Professor Rizzo was particularly impressed by the combined Spectral OCT and Scanning Laser Ophthalmoscope system (OTI Ophthalmic Technologies). "I strongly believe that we need instruments that are able to combine the study of objective parameters, along with functional subjective parameters. In my opinion, this system fulfils these requirements," he said.
Dr Stefansson also referred to a non-invasive device that he is currently using in his clinic, specifically, retinal oximetry, which is a method of analysis that involves the measurement of blood oxygen saturation in the vessels of the retina. "This has been a breakthrough in our clinic. For the first time, we have been able to perform metabolic imaging, rather than being limited solely to structural imaging," he enthused. "It is my hope that more specialists will recognise its benefits and we will see a greater uptake of retinal oximetry moving into 2008," he added.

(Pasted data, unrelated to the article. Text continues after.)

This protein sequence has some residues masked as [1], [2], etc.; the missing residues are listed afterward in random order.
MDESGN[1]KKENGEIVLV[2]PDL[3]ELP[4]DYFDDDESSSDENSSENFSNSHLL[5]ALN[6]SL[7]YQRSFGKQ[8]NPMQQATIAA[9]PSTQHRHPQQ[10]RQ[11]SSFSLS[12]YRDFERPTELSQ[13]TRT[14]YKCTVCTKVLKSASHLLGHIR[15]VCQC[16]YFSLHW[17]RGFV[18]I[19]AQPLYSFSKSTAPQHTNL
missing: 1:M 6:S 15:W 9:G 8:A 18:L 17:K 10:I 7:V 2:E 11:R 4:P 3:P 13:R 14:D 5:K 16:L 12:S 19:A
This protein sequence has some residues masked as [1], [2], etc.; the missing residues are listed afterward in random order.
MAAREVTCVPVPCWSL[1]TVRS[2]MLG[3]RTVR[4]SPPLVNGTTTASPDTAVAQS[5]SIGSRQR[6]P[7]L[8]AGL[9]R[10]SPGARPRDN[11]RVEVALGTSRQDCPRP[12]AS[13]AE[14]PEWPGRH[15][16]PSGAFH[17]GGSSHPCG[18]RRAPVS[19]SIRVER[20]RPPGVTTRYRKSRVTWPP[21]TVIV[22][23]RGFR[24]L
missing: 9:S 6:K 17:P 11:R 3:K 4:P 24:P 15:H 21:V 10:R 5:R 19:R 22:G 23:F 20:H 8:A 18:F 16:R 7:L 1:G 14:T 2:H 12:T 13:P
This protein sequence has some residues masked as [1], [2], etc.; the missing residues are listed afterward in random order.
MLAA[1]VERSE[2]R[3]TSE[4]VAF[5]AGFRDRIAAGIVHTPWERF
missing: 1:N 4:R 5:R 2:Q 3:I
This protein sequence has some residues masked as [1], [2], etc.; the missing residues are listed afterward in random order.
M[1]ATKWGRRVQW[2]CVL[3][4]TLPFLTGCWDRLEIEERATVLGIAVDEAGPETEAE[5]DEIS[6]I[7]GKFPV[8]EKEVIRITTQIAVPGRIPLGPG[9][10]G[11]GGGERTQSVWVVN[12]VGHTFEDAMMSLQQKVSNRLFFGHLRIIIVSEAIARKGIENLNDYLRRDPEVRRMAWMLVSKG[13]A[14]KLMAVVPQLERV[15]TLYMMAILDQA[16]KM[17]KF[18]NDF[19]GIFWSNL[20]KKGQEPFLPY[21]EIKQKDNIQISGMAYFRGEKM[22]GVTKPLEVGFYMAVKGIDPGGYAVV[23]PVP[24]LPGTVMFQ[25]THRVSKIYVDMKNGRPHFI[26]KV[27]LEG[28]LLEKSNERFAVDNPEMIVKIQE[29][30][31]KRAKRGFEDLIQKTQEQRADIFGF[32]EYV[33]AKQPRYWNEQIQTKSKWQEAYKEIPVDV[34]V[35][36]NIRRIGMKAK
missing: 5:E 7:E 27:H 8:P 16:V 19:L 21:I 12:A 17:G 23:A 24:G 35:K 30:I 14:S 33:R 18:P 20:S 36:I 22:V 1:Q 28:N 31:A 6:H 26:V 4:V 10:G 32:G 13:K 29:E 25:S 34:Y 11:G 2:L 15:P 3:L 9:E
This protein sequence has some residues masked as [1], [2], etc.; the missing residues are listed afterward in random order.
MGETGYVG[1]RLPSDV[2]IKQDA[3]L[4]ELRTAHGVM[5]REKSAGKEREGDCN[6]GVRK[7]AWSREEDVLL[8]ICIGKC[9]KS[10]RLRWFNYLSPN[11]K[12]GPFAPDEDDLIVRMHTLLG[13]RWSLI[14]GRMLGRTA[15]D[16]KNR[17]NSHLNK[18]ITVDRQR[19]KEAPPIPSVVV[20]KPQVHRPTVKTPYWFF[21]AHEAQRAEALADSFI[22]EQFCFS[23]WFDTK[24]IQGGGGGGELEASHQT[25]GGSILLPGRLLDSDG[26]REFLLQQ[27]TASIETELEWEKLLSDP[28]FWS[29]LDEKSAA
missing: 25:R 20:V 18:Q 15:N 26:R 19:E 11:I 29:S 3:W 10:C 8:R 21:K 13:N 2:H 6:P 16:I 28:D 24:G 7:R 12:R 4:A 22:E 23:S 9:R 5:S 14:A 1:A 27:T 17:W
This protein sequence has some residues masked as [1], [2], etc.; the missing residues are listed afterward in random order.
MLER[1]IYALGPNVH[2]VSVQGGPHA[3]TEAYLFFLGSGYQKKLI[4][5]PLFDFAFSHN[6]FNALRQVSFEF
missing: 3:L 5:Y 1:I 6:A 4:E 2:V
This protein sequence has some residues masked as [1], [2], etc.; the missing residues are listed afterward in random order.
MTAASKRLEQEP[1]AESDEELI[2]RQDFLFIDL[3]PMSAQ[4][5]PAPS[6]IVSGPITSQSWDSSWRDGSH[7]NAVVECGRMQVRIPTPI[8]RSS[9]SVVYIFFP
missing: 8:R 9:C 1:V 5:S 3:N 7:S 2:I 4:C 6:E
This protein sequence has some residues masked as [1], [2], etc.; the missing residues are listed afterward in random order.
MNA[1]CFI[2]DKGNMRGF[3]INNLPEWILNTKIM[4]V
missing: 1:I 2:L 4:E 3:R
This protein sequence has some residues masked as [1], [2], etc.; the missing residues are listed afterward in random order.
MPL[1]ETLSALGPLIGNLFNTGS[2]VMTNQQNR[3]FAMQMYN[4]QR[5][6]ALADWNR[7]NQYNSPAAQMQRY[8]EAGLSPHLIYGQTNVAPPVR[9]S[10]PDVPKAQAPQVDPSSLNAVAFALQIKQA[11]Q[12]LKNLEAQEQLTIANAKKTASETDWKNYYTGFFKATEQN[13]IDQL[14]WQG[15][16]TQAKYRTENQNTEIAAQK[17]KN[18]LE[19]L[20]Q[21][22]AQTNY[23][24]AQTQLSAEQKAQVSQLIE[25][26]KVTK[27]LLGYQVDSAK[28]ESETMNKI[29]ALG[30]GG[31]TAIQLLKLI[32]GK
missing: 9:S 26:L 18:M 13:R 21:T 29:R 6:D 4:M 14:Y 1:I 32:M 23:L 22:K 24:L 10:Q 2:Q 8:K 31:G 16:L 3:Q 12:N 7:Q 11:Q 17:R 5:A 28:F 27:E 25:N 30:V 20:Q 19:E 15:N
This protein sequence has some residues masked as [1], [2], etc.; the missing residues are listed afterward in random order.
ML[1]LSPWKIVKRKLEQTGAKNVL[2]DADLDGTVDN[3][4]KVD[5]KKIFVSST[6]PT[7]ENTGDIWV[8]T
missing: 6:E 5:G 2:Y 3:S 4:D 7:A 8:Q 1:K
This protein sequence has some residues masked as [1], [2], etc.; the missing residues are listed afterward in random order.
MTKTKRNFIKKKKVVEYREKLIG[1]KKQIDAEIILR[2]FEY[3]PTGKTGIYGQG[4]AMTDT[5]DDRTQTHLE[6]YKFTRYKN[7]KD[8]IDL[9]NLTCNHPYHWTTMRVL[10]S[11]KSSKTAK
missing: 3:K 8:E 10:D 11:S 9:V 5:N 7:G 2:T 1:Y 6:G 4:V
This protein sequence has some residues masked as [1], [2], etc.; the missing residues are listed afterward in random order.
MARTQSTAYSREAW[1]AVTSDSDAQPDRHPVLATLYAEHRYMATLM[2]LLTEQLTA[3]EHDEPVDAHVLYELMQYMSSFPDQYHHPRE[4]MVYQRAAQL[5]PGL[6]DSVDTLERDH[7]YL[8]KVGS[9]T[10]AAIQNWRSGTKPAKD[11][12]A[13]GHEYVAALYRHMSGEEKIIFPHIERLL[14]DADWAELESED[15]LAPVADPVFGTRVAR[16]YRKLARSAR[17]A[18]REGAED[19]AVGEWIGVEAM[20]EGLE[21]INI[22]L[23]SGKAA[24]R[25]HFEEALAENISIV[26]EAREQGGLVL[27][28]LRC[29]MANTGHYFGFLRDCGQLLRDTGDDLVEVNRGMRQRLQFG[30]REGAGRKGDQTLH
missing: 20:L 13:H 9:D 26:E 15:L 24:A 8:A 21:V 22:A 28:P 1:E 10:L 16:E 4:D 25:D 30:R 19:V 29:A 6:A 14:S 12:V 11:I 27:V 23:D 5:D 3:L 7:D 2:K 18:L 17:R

Diabetics still needlessly going blind
What of progress in the treatment of diabetic ocular disease? Sadly, it did not feel as though we got any closer to a solution in 2007. The product that was showing promise, ruboxistaurin mesylate (Arxxant; Eli Lilly), was rejected by the FDA on the grounds that not enough data was available to warrant its market approval. Having invested a decade of research and development into its diabetic retinopathy candidate, Eli Lilly decided to withdraw its marketing application from the European Medicines Agency (EMEA), where it was undergoing review by the Committee for Medicinal Products for Human Use (CHMP). Although the firm is still evaluating the oral protein kinase C (PKC) beta inhibitor in two trials for diabetic macular oedema (DME), it is currently deciding how to progress with the drug as a treatment for diabetic retinopathy.